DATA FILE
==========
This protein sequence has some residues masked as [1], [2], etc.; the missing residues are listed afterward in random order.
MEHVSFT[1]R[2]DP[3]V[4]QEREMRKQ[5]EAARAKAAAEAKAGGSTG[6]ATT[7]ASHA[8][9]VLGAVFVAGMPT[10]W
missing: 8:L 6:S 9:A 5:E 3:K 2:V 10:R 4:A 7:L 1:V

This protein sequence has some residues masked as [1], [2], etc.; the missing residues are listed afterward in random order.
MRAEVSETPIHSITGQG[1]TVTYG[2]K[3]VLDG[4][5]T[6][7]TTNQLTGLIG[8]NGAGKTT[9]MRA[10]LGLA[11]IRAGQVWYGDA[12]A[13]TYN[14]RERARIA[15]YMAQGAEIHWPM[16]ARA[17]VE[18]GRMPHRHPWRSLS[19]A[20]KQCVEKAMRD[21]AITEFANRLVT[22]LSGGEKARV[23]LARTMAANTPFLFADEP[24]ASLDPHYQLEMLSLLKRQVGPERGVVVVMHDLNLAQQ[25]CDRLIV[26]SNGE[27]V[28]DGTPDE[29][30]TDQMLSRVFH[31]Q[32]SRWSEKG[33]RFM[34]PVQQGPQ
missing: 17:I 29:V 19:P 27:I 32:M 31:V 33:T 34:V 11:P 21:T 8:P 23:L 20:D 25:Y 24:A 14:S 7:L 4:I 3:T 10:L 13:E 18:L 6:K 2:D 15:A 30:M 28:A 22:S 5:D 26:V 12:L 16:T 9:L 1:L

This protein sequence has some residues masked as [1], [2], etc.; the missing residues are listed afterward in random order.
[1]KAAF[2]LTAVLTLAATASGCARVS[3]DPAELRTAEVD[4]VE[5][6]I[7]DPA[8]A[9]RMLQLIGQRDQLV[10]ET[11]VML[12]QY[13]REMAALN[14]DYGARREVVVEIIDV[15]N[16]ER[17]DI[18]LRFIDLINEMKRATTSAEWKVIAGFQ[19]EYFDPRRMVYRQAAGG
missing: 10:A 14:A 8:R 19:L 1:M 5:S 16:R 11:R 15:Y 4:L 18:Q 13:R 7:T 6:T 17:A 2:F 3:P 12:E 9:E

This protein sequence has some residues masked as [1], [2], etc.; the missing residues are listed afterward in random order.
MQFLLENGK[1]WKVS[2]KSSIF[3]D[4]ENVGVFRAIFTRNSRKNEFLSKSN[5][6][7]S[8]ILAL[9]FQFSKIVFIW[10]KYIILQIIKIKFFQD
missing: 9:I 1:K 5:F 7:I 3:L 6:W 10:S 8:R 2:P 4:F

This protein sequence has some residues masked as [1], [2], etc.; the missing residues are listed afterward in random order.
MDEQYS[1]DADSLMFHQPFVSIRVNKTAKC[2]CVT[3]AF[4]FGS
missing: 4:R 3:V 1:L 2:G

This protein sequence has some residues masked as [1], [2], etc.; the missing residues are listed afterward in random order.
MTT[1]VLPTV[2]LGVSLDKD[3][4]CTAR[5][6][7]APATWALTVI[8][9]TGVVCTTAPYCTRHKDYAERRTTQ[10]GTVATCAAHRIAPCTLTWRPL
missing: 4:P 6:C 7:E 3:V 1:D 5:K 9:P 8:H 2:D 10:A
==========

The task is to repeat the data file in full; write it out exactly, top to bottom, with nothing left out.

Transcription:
This protein sequence has some residues masked as [1], [2], etc.; the missing residues are listed afterward in random order.
MEHVSFT[1]R[2]DP[3]V[4]QEREMRKQ[5]EAARAKAAAEAKAGGSTG[6]ATT[7]ASHA[8][9]VLGAVFVAGMPT[10]W
missing: 8:L 6:S 9:A 5:E 3:K 2:V 10:R 4:A 7:L 1:V

This protein sequence has some residues masked as [1], [2], etc.; the missing residues are listed afterward in random order.
MRAEVSETPIHSITGQG[1]TVTYG[2]K[3]VLDG[4][5]T[6][7]TTNQLTGLIG[8]NGAGKTT[9]MRA[10]LGLA[11]IRAGQVWYGDA[12]A[13]TYN[14]RERARIA[15]YMAQGAEIHWPM[16]ARA[17]VE[18]GRMPHRHPWRSLS[19]A[20]KQCVEKAMRD[21]AITEFANRLVT[22]LSGGEKARV[23]LARTMAANTPFLFADEP[24]ASLDPHYQLEMLSLLKRQVGPERGVVVVMHDLNLAQQ[25]CDRLIV[26]SNGE[27]V[28]DGTPDE[29][30]TDQMLSRVFH[31]Q[32]SRWSEKG[33]RFM[34]PVQQGPQ
missing: 17:I 29:V 19:P 27:I 32:M 31:V 33:T 34:V 11:P 21:T 8:P 23:L 20:D 25:Y 24:A 14:S 7:L 4:I 3:T 10:L 13:E 18:L 6:K 2:D 15:A 30:M 28:A 22:S 5:D 26:V 12:L 16:T 9:L 1:L

This protein sequence has some residues masked as [1], [2], etc.; the missing residues are listed afterward in random order.
[1]KAAF[2]LTAVLTLAATASGCARVS[3]DPAELRTAEVD[4]VE[5][6]I[7]DPA[8]A[9]RMLQLIGQRDQLV[10]ET[11]VML[12]QY[13]REMAALN[14]DYGARREVVVEIIDV[15]N[16]ER[17]DI[18]LRFIDLINEMKRATTSAEWKVIAGFQ[19]EYFDPRRMVYRQAAGG
missing: 10:A 14:A 8:R 19:L 1:M 5:S 16:R 11:R 15:Y 4:L 18:Q 13:R 7:T 6:T 17:A 2:F 3:P 12:E 9:E

This protein sequence has some residues masked as [1], [2], etc.; the missing residues are listed afterward in random order.
MQFLLENGK[1]WKVS[2]KSSIF[3]D[4]ENVGVFRAIFTRNSRKNEFLSKSN[5][6][7]S[8]ILAL[9]FQFSKIVFIW[10]KYIILQIIKIKFFQD
missing: 9:I 1:K 5:F 7:I 3:L 6:W 10:S 8:R 2:P 4:F

This protein sequence has some residues masked as [1], [2], etc.; the missing residues are listed afterward in random order.
MDEQYS[1]DADSLMFHQPFVSIRVNKTAKC[2]CVT[3]AF[4]FGS
missing: 4:R 3:V 1:L 2:G

This protein sequence has some residues masked as [1], [2], etc.; the missing residues are listed afterward in random order.
MTT[1]VLPTV[2]LGVSLDKD[3][4]CTAR[5][6][7]APATWALTVI[8][9]TGVVCTTAPYCTRHKDYAERRTTQ[10]GTVATCAAHRIAPCTLTWRPL
missing: 4:P 6:C 7:E 3:V 1:D 5:K 9:P 8:H 2:D 10:A